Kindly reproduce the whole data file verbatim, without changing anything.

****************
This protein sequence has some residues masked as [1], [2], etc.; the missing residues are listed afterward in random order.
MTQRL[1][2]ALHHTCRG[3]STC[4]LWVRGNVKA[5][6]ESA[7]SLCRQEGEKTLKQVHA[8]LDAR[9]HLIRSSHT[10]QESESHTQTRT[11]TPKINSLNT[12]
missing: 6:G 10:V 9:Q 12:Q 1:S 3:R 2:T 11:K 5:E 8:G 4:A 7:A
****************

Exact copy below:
This protein sequence has some residues masked as [1], [2], etc.; the missing residues are listed afterward in random order.
MTQRL[1][2]ALHHTCRG[3]STC[4]LWVRGNVKA[5][6]ESA[7]SLCRQEGEKTLKQVHA[8]LDAR[9]HLIRSSHT[10]QESESHTQTRT[11]TPKINSLNT[12]
missing: 6:G 10:V 9:Q 12:Q 1:S 3:R 2:T 11:K 5:E 8:G 4:A 7:A